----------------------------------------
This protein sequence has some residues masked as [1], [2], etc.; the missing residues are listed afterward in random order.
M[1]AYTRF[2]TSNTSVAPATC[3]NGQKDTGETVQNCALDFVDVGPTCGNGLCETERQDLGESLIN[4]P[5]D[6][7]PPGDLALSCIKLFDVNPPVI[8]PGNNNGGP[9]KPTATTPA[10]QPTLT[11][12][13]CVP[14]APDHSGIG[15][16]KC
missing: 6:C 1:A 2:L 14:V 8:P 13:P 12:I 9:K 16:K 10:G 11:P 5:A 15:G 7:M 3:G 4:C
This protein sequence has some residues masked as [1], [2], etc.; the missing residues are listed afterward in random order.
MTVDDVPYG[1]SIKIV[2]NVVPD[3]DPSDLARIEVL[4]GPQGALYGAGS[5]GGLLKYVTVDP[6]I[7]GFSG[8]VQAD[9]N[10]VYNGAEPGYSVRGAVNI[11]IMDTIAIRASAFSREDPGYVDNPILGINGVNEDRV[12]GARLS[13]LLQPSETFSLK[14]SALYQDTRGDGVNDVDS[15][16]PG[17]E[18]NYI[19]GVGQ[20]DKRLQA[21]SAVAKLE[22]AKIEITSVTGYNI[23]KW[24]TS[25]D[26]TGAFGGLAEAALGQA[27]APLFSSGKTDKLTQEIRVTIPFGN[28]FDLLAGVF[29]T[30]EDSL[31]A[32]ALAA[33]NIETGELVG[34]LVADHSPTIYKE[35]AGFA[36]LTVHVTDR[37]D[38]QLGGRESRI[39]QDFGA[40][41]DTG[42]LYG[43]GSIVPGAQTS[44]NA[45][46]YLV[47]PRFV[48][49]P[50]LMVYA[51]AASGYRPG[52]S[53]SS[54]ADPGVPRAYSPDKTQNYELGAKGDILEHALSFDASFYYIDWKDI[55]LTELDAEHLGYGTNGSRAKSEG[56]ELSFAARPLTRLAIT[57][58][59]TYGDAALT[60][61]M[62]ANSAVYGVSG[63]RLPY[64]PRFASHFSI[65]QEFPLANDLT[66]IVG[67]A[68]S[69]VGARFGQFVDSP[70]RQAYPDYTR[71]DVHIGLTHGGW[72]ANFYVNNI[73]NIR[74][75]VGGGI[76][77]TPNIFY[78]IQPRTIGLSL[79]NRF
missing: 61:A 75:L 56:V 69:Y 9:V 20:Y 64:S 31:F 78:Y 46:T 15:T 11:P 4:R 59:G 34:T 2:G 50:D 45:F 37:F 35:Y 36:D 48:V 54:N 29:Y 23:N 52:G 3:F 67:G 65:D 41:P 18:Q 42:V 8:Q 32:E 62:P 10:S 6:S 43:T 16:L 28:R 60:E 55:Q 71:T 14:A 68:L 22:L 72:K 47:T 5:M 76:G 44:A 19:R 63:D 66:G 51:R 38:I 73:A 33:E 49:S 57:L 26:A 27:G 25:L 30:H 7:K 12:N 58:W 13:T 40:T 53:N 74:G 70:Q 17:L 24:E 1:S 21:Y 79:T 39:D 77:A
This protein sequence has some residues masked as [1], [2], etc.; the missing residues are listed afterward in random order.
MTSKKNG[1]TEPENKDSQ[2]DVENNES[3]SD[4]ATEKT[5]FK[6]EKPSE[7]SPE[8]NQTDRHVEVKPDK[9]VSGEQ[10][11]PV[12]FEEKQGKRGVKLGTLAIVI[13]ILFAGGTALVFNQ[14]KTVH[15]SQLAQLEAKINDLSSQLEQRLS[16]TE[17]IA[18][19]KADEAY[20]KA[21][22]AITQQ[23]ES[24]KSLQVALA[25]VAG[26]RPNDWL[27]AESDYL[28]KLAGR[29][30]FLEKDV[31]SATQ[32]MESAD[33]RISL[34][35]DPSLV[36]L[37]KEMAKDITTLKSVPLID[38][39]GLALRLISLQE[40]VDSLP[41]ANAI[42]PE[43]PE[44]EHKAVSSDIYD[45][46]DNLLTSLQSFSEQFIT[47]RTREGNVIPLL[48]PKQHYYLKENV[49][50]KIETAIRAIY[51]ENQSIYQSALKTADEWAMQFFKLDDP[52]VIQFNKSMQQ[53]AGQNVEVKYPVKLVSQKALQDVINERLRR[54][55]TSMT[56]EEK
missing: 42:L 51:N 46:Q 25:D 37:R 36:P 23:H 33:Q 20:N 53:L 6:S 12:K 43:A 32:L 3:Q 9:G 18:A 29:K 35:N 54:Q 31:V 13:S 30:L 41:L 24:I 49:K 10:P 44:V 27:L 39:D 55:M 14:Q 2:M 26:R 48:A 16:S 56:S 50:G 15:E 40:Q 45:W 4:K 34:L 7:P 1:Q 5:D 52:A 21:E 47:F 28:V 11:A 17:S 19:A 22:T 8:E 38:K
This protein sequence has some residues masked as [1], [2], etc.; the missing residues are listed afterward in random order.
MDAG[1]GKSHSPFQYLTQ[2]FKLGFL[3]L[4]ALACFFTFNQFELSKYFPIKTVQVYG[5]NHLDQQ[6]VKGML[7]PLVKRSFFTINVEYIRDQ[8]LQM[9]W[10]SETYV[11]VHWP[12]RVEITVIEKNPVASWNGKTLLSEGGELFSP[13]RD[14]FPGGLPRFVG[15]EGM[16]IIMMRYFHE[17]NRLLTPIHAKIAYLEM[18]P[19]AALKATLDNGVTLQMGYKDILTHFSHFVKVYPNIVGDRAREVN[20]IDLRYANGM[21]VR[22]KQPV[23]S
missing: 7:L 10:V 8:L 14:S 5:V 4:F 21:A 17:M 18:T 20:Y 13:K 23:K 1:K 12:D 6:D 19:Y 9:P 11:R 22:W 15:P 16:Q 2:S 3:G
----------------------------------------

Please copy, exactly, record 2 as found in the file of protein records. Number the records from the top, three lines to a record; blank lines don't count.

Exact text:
This protein sequence has some residues masked as [1], [2], etc.; the missing residues are listed afterward in random order.
MTVDDVPYG[1]SIKIV[2]NVVPD[3]DPSDLARIEVL[4]GPQGALYGAGS[5]GGLLKYVTVDP[6]I[7]GFSG[8]VQAD[9]N[10]VYNGAEPGYSVRGAVNI[11]IMDTIAIRASAFSREDPGYVDNPILGINGVNEDRV[12]GARLS[13]LLQPSETFSLK[14]SALYQDTRGDGVNDVDS[15][16]PG[17]E[18]NYI[19]GVGQ[20]DKRLQA[21]SAVAKLE[22]AKIEITSVTGYNI[23]KW[24]TS[25]D[26]TGAFGGLAEAALGQA[27]APLFSSGKTDKLTQEIRVTIPFGN[28]FDLLAGVF[29]T[30]EDSL[31]A[32]ALAA[33]NIETGELVG[34]LVADHSPTIYKE[35]AGFA[36]LTVHVTDR[37]D[38]QLGGRESRI[39]QDFGA[40][41]DTG[42]LYG[43]GSIVPGAQTS[44]NA[45][46]YLV[47]PRFV[48][49]P[50]LMVYA[51]AASGYRPG[52]S[53]SS[54]ADPGVPRAYSPDKTQNYELGAKGDILEHALSFDASFYYIDWKDI[55]LTELDAEHLGYGTNGSRAKSEG[56]ELSFAARPLTRLAIT[57][58][59]TYGDAALT[60][61]M[62]ANSAVYGVSG[63]RLPY[64]PRFASHFSI[65]QEFPLANDLT[66]IVG[67]A[68]S[69]VGARFGQFVDSP[70]RQAYPDYTR[71]DVHIGLTHGGW[72]ANFYVNNI[73]NIR[74][75]VGGGI[76][77]TPNIFY[78]IQPRTIGLSL[79]NRF
missing: 61:A 75:L 56:V 69:Y 9:V 20:Y 64:S 31:F 78:Y 46:T 15:T 11:P 4:R 59:G 34:T 2:G 50:D 45:F 37:F 35:Y 36:D 48:V 54:N 29:Y 23:N 52:G 3:F 67:G 65:D 41:P 18:Q 42:V 8:Q 32:E 62:P 10:S 6:S 43:T 16:L 28:R 60:E 55:Q 71:T 14:A 68:L 22:L 72:K 47:T 5:M 76:G 44:A 19:R 63:D 66:G 51:R 38:I 73:A 33:E 49:S 57:L 26:A 27:G 25:L 30:H 7:K 12:N 58:W 13:T 40:T 53:N 74:G 70:Q 17:L 24:E 1:S 21:Y 79:T 39:D 77:A